Initially an all-ages house-party was held in May 2011, christening the building as ‘The Archive’ with performances from Valdera, The Transistors and Bang! Bang! Eche! – an absolutely stonking welcome back to live music in the garden city.
Once the full renovations were completed the bar itself was christened ‘Darkroom’ – Bryant-Greene developed the in-house ordering / payment himself and Worsley brought substantial inside knowledge and previous experience (despite her young age) to booking excellent live acts and running the bar.
The duo put substantial care in developing strong craft alcohol selections and creating a relaxed environment with comfortable refurbished furniture – even the outside (but enclosed) drive-way was utilized as a smokers area.
Darkroom lives up to its name – the venue is VERY dark, particularly around the stage itself. They have a great PA system with strong foldback wedges and a powerful PA that is more than a match for the size of the room (which itself is quite small).
The mixing desk sits opposite the stage and is sheltered from other noise in the venue, making for nice and clear band/desk communication. A 2nd floor space beside the desk has been used in the past for a 2nd stage, allowing for long band line-ups with quick change-overs.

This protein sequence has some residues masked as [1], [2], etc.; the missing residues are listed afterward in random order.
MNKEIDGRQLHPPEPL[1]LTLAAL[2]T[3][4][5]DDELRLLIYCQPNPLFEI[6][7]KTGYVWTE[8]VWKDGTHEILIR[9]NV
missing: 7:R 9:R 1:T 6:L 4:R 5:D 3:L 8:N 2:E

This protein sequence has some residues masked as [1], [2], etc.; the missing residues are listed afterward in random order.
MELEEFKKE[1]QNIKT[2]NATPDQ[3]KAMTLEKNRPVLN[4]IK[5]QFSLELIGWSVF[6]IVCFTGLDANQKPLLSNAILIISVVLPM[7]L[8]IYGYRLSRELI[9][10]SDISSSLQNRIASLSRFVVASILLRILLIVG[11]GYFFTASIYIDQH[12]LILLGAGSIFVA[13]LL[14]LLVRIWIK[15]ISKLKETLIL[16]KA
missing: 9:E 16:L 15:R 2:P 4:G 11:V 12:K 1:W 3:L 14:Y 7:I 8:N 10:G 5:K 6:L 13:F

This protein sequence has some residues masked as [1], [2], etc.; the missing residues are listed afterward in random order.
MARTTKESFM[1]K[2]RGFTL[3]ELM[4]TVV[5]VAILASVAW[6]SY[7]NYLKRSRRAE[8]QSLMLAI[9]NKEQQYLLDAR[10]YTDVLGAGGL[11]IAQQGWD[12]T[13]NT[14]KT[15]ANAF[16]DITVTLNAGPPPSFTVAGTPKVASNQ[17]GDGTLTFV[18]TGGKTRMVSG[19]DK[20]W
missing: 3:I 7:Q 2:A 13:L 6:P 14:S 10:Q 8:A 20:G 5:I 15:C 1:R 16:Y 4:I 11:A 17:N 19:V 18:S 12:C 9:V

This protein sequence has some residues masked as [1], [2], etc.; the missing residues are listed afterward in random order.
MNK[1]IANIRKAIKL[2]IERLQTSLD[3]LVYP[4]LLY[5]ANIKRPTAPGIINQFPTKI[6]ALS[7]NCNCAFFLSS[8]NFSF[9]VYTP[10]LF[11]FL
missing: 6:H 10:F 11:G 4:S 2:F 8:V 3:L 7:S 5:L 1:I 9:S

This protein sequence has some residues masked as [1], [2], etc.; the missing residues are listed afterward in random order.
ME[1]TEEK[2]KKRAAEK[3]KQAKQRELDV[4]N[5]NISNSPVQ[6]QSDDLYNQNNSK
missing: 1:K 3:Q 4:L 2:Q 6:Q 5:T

Darkroom was immediately successful. An early show by Bachelorette had people queuing out the door, and as one of the few available performance spaces in Christchurch they had their pick of live acts. Though as is the case with most venues – even some future super-stars found it tough to draw large crowds at times:
I used to play there with Aldous Harding every 3rd Wednesday to approx 5 – 10 people, for free.
– Simon Gregory
Marlon Williams did a short residency, playing to similar crowds, sometimes only to the staff. And The Unfaithful Ways. And All Seeing Hand, plus many, many more.
– John Bell
Galaxy Records moved in to an available space in the Archive, and for a period RDU ran a remote studio from the site, too. The last space in the building was refurbished and turned in to an art gallery, originally called Room 4 – however after this closed an additional stage was built and this back room space became available for paid gigs (Mick Harvey, Die! Die! Die! and Shayne P Carter etc), while Darkroom retained a free entry policy.